It is a new kind of indirect cinema that one must experience instead of watch.
The camera looks up at children as they scale the limbs of a tree. Then the camera sidesteps to catch other kids on the ground walking through a row of hedges as if the landscaping doesn’t even exist. You feel the camera nervously swerve, trying to capture what’s on the other side of the lens but also, as seemingly the only adult present, try to take in the sudden range of conflicting responsibilities. This is the inaugural year of the Teddy McArdle Free School, a progressive establishment sprawling out of a church basement in northern New Jersey.
The free school model is based on the belief that schools should fit the students, not the other way around, an attitude that began early in the 20th Century and resurged in the freedom movements of the 60s. They have little structure, rules are voted on in a democratic process, classes are optional, areas are set up to encourage exploration- it’s like Montessori on steroids: these kids have saws! You slowly see the children create an understanding of self, however anarchic the steps are to get there. Ids and egos bounce off the walls of the confined space like tennis balls. Like the students, filmmaker Amanda Rose Wilder immerses herself in this unsteady environment, her observational approach favoring poeticism to pure representation. She fully embraces the unreliability of the documentary form to create a unique, fluid, personal, emotional experience.
The look of the film is incredible, a high contrast digital black and white (DVX100?) that beautifully imitates the harshness of Super 8. The closely cropped shots fill the screen with an engaging intimacy. The imagery is punctuated with shrill screams, in situ music and rare moments of quiet. The whole film mirrors the textured rawness of childhood. But it is the editing that places all of these lines into poetic form. A composed tension is perfectly induced through montage as sounds and visions float across scenes, cuts and movements take on an otherworldly sense of time and space. The film highlights the ability of digital craft to make art, a smooth manipulation of the medium, a lyrical editing that amplifies the sensory experience.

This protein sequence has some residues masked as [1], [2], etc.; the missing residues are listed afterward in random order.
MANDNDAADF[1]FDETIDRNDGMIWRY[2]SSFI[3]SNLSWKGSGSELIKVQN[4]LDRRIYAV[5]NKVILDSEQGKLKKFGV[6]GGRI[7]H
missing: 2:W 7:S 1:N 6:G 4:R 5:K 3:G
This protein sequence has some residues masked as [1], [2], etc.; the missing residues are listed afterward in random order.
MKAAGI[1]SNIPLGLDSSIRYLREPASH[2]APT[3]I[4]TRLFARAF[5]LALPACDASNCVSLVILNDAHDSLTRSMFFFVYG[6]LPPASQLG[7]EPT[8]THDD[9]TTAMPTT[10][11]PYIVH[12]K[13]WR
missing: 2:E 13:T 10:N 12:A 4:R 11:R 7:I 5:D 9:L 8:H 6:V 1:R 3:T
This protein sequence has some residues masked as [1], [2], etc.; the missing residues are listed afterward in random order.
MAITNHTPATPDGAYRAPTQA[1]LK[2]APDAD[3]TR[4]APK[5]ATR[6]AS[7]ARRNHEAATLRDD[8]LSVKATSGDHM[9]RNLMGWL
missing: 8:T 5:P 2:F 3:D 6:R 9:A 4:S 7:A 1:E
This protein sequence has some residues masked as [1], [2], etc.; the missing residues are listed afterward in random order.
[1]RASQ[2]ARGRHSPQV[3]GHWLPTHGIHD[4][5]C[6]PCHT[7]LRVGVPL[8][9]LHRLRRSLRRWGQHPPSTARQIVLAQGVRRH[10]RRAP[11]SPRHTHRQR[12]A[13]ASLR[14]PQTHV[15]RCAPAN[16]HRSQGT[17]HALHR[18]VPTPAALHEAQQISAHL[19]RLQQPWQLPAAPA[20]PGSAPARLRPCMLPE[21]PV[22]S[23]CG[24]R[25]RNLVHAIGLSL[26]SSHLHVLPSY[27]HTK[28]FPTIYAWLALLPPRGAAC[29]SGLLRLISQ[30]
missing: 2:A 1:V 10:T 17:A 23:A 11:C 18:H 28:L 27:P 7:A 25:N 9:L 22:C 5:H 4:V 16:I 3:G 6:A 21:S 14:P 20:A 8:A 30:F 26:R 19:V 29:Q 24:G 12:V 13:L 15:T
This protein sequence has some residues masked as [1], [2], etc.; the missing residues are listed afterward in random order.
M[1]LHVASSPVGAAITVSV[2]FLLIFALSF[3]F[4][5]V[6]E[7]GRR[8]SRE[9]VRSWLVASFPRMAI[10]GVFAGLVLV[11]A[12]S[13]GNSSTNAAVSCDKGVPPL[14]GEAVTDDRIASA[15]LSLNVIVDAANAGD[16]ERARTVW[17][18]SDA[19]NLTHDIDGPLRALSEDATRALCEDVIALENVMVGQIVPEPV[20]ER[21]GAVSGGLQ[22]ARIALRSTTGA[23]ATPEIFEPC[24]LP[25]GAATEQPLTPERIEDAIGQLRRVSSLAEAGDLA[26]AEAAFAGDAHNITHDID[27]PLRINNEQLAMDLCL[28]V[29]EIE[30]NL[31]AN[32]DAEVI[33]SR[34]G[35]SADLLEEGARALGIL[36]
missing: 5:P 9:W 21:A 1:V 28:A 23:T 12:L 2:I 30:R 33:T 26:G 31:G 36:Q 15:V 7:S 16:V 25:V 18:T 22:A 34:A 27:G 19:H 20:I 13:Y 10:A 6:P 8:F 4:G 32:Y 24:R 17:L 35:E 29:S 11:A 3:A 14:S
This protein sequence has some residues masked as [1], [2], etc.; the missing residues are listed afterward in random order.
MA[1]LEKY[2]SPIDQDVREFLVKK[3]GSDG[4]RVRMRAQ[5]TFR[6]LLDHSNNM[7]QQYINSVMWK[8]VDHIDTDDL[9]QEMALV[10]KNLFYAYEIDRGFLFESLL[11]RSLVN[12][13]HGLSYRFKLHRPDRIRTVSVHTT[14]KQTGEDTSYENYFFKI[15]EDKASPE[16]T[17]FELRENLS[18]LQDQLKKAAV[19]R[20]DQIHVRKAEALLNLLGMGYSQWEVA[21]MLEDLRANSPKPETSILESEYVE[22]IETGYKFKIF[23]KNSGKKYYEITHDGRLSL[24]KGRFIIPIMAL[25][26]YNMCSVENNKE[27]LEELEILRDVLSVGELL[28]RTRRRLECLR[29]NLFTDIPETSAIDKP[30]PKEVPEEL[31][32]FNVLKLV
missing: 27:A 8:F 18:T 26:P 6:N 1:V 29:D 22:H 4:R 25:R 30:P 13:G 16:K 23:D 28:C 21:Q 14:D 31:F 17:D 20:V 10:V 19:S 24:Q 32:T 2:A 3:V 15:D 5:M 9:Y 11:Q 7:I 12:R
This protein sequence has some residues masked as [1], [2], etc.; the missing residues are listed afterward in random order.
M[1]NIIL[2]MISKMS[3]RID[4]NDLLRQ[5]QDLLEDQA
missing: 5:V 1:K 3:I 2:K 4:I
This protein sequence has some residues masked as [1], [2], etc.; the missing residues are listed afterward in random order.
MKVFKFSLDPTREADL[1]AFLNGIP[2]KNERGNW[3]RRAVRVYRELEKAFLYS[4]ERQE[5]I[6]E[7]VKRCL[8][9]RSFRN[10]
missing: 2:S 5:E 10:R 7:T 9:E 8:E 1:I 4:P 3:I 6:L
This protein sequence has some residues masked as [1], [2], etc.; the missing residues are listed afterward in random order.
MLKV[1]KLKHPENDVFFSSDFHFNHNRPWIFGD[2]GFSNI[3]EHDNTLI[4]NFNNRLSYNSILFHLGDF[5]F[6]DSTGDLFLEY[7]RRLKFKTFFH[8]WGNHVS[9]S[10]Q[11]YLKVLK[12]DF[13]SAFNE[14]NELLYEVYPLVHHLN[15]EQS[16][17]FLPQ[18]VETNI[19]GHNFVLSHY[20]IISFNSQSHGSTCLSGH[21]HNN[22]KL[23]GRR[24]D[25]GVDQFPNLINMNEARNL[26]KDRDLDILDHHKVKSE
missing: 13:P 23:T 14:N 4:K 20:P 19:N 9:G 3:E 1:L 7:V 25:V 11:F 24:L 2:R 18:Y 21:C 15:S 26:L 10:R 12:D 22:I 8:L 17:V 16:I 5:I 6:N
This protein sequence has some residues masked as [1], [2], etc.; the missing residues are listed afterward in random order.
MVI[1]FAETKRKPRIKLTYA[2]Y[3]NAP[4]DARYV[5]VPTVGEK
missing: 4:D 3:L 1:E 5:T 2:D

Approaching the Elephant is a mini existential crisis that is shared between the compelling students, the wide-eyed teachers, the filmmaker and the audience. It reminds that wonder, exploration, and expression are vital parts of being, no matter the age. With this debut feature, Amanda Rose Wilder has internalized her subject resulting in something timeless and progressive, personal yet empathetic. It is a new kind of indirect cinema that one must experience instead of watch.
Approaching the Elephant screens Feb 20-26th as part of the IFP Screen Forward series held at the Made In NY Media Center, 30 John St. in DUMBO. Q&As with the director & guests follow each screening, tickets only available online. For more info visit the film’s website.